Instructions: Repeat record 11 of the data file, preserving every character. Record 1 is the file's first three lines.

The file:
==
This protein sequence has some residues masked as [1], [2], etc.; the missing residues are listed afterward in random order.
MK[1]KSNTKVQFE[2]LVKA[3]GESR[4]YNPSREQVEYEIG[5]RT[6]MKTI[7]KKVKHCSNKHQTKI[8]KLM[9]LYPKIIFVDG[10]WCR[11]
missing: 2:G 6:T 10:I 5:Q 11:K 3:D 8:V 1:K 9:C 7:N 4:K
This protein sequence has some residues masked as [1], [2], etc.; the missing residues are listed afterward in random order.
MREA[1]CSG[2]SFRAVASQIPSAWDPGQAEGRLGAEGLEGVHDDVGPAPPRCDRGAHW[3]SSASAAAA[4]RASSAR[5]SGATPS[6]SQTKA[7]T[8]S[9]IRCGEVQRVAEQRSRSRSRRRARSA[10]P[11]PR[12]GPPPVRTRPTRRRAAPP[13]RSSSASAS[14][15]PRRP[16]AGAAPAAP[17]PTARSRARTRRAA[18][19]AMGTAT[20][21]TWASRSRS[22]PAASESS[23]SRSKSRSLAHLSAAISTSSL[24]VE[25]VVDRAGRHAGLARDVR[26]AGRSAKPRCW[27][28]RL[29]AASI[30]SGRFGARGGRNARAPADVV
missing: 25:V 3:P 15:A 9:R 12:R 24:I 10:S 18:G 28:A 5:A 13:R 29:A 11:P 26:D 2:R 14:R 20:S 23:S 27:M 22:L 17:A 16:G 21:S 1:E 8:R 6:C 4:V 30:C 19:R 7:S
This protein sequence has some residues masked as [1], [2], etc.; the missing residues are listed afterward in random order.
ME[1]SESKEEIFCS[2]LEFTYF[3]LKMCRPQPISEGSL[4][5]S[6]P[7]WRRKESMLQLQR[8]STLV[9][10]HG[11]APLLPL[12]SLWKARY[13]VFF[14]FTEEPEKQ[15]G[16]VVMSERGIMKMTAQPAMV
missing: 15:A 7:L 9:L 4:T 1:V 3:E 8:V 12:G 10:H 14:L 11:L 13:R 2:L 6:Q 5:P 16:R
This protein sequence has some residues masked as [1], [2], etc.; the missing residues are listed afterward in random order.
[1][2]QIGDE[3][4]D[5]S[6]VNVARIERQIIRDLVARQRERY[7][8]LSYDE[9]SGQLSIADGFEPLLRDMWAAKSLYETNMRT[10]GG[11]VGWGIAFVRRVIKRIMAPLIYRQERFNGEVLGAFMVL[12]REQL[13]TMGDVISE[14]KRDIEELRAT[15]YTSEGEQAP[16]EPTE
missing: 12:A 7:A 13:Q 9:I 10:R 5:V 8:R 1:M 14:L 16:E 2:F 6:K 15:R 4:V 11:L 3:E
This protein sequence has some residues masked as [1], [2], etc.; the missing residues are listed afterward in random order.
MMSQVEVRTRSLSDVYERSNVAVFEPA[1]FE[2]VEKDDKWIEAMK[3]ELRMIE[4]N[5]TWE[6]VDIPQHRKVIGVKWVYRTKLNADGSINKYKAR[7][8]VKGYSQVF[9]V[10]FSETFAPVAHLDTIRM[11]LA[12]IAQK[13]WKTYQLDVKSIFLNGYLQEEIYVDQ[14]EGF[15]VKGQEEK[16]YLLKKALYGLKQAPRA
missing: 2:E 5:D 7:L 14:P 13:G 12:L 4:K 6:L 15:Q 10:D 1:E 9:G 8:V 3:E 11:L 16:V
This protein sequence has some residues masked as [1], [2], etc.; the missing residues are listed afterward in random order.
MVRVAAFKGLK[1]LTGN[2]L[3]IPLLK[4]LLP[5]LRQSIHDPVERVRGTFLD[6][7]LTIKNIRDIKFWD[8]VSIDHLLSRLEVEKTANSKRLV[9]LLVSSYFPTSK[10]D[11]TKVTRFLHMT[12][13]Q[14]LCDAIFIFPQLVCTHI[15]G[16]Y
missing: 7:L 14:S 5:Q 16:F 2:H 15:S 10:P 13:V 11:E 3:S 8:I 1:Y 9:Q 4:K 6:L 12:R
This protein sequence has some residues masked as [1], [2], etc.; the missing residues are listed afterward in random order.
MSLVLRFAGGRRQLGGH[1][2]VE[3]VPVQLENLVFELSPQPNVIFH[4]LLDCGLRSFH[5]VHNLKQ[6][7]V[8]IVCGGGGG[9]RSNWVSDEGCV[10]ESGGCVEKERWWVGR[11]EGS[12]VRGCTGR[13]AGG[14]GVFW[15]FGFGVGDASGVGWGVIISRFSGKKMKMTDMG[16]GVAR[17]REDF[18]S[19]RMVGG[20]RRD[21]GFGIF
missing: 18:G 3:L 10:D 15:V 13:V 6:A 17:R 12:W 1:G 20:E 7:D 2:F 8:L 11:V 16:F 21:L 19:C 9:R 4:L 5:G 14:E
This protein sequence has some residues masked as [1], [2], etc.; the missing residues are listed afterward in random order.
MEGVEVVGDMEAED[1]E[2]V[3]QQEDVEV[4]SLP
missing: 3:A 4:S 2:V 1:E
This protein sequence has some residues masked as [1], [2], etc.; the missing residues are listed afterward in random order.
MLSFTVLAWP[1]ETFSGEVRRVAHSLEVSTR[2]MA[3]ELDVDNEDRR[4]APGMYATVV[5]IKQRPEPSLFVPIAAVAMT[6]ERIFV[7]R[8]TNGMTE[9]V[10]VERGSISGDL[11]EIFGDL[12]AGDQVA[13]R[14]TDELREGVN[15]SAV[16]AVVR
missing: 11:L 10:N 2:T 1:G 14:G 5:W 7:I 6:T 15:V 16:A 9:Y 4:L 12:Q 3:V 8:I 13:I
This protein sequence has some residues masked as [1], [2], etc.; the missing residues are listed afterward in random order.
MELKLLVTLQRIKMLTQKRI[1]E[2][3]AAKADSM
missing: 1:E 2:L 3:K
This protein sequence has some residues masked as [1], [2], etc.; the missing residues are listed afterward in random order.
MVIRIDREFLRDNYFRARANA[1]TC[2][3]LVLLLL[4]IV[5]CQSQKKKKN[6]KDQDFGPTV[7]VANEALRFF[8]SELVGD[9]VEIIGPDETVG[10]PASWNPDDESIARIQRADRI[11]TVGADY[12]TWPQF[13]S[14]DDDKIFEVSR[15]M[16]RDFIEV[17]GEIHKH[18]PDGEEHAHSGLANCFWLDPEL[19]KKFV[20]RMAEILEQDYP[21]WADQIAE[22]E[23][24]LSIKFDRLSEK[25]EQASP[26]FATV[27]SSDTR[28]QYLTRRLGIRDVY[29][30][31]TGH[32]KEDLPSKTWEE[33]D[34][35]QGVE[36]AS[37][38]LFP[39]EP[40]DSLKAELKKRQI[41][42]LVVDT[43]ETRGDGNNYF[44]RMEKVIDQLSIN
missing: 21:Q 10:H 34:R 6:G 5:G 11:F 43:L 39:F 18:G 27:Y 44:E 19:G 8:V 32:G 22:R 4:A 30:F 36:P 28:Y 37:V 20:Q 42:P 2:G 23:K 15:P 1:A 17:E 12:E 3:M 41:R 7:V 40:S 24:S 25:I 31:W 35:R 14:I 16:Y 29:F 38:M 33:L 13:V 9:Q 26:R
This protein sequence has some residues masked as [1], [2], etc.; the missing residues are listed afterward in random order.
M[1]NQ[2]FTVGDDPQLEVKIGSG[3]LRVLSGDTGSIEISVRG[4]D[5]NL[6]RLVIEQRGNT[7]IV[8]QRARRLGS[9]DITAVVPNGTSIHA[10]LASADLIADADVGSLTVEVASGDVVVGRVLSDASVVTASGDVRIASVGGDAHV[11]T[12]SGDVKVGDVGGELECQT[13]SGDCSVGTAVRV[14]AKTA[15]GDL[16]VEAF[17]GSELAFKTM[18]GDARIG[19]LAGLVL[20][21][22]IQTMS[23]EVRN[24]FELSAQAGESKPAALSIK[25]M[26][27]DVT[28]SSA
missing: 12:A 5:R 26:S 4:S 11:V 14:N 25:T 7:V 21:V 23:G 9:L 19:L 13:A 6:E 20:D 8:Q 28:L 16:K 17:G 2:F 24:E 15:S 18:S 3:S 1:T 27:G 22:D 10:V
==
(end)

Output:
This protein sequence has some residues masked as [1], [2], etc.; the missing residues are listed afterward in random order.
MVIRIDREFLRDNYFRARANA[1]TC[2][3]LVLLLL[4]IV[5]CQSQKKKKN[6]KDQDFGPTV[7]VANEALRFF[8]SELVGD[9]VEIIGPDETVG[10]PASWNPDDESIARIQRADRI[11]TVGADY[12]TWPQF[13]S[14]DDDKIFEVSR[15]M[16]RDFIEV[17]GEIHKH[18]PDGEEHAHSGLANCFWLDPEL[19]KKFV[20]RMAEILEQDYP[21]WADQIAE[22]E[23][24]LSIKFDRLSEK[25]EQASP[26]FATV[27]SSDTR[28]QYLTRRLGIRDVY[29][30][31]TGH[32]KEDLPSKTWEE[33]D[34][35]QGVE[36]AS[37][38]LFP[39]EP[40]DSLKAELKKRQI[41][42]LVVDT[43]ETRGDGNNYF[44]RMEKVIDQLSIN
missing: 21:Q 10:H 34:R 6:G 5:G 11:F 43:L 39:F 18:G 27:Y 44:E 19:G 8:V 32:G 22:R 4:A 30:F 36:P 28:Y 37:V 20:Q 42:P 2:G 23:K 15:P 1:A 17:E 12:E 3:M 41:R 7:V 40:S 24:S 25:I 31:W 35:R 14:I 16:Y 29:F 38:M 33:L 13:V 9:Q 26:R